Jerome George Rozen was born October 16, 1895 in Chicago. His parents were Mary and Vaclav James Rozen, who had both immigrated in the 1860s from Bohemia (the Czech Republic). The father was a saloon keeper. There were six children in the family, including Jerome's twin brother, George. The twins were the youngest. The Rozen family lived at 1317 West 18th Street.
In 1899, the Rozens left the Chicago tenements and moved to Arizona for the health of their eldest son, James (16), who had contracted tuberculosis. They lived at 824 West Birch Avenue in Flagstaff. The father found work as a house carpenter for a building contractor. In 1902 brother James died from TB.
In 1910 the Rozens moved back to Chicago and lived at 1616 Washington Avenue. The father worked at a carpentry shop, the three older sisters worked as secretaries, and the 15 year old twins attended high school.
After their graduation in 1914 the Rozen family returned to Arizona again, where the father had better business opportunities in the home building industry. George found work as a telegrapher at Western Union, while Jerome began to take classes from a local art teacher.
In 1918 Jerome was drafted into the Army for the World War and was stationed in France. He was recorded to be five-ten, slender build, with fair complexion, blue-grey eyes and reddish blonde hair.
After the armistice in 1919 he was at liberty to visit the Louvre Museum in Paris. After returning home he decided to attend the Art Institute of Chicago. He graduated in 1921 and by 1923 he was hired as an art instructor. During one semester he even taught his twin brother, George, who had decided to follow Jerome into commercial art.
While in art school Jerome met his wife, Della K., of Chicago. They married in 1923 and moved to New York City and rented an apartment for $56 a month at 181 West 238th Street in the Bronx, which was on the southern edge of scenic Van Cortlandt Park. Their daughter Helen was born in 1925 and their son Jerome Jr. was born in 1928.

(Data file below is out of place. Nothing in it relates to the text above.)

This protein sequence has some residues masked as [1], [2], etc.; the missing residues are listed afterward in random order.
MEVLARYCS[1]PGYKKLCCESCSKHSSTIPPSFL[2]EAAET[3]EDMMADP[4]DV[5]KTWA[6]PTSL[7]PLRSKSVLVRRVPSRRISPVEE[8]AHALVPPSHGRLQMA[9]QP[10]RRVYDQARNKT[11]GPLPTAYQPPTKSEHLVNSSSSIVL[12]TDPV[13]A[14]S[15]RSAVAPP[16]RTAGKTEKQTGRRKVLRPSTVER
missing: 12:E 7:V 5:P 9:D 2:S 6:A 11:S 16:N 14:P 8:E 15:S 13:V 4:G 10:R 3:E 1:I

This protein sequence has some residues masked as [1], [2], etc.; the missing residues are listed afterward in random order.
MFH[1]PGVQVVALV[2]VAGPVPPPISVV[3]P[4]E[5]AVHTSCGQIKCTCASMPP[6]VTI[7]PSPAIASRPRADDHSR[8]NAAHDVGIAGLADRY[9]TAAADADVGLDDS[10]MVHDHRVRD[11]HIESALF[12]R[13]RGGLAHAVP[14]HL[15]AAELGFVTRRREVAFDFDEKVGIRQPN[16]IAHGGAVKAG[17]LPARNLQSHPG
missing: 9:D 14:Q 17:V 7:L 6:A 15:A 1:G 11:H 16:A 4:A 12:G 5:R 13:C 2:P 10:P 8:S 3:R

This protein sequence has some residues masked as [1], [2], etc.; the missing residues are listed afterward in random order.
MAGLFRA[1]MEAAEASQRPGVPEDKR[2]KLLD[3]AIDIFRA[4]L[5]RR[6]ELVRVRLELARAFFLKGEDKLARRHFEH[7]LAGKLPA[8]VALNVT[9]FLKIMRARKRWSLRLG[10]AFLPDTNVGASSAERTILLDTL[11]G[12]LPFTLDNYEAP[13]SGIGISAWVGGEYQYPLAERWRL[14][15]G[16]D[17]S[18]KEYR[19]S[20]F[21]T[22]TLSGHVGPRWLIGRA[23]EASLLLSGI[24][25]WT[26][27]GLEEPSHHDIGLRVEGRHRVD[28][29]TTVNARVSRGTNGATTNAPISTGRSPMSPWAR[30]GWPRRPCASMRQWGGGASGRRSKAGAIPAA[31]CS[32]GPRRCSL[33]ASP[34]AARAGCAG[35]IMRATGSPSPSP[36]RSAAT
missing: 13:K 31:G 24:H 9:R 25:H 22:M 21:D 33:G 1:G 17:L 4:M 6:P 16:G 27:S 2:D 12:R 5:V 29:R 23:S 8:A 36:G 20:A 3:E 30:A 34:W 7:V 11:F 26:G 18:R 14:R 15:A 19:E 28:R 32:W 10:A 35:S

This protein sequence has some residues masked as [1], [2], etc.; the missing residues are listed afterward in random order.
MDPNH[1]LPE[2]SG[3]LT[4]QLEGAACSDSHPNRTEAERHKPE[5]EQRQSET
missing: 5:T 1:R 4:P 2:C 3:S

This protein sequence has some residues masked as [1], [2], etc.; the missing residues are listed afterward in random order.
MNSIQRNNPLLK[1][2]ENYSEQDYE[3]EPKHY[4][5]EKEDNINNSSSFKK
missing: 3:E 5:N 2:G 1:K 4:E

Jerome Rozen rode the local IRT subway every day twenty-six stops straight south to his art studio in Manhattan's Flatiron District at 163 West 23rd Street.
His first published assignments were interior pen and ink story illustrations for Fawcett's Triple-X Magazine. His first pulp covers were for Battle Stories, Complete Stories, Over The Top, The Popular Magazine, War Birds, and Western Story.
In 1931 he painted the four earliest original pulp magazine covers for The Shadow, but starting with the January 1932 issue he was suddenly replaced by his brother George, who went on to become The Shadow's more renowned cover artist, while Jerome branched out into the more lucrative and prestigious fields of advertising and slick magazine illustration. He worked for such magazines as Country Home, Boy's Life, Good Housekeeping, Liberty, Pictorial Review, Redbook, and The Saturday Evening Post.
When the George Washington Bridge opened in 1931 the Rozens moved to New Jersey, because properties were nice and it was a better place to raise kids. They bought a home at 150 Rockwood Place, Englewood, which was only six blocks from the bridge's exit ramp. Each day Della drove Jerome to a bus stop at the entrance to the bridge where he caught the bus over to the 181st Street IRT subway stop, and then rode down to 23rd Street. In this way his subway commute was seven stops shorter than before.
During the morning rush hour on April 23, 1938, while driving her husband to the bus stop, a truck loaded with clams and oysters was sideswiped by a bus and knocked onto its side, blocking all traffic in both directions. Mrs. Rozen hit the overturned truck and four other cars piled up behind her. Only the Rozen car was seriously damaged. Patrolman Royal Slaughter was first on the scene, because he had been a passenger of the bus that caused the crash. He administered first-aid to the Rozens and then called an ambulance. Della Rozen died in the hospital the next day. Jerome Rozen sustained severe injuries that required six months of hospital care and left him with permanent physical disabilities, most noticeably in his left leg. During the recuperation, his two children went to live with George and his wife on Long Island, where daughter Helen (13) and son Jerome (10) stayed for ten months before Jerome's recovery permitted him to resume parental responsibilities.
By 1942 Rozen had been out of the fast-paced slick magazine market for four years. He was finally able to re-start his career by painting pulp covers for Western Aces, Mystery Magazine, Ten Detective Aces, Wings, Thrilling Adventures, and 10-Story Detective.
During the Second World War Rozen was too old and unfit for military service, but he still contributed to the war effort by creating many patriotic posters and magazine advertisements. The most poignant of which was a poster to avoid unnecessary driving, which is painted in the likeness of his beloved wife, Della Rozen.
After the war his illustrated advertisements for the Pennsylvania Railroad, C&O Railroad, and Shell Oil appeared regularly in national magazines such as Boy's Life, Look, and Life.
In 1948 he remarried. His second wife was Doris Spiegel.
In 1965 at age 70 Jerome Rozen retired.
In 1978 he was rediscovered by fans of pulp magazines and was commissioned to recreate several of his long-lost classic pulp paintings.
Jerome Rozen died at age of ninety-one in Englewood, NJ, on July 10, 1987.
© David Saunders 2009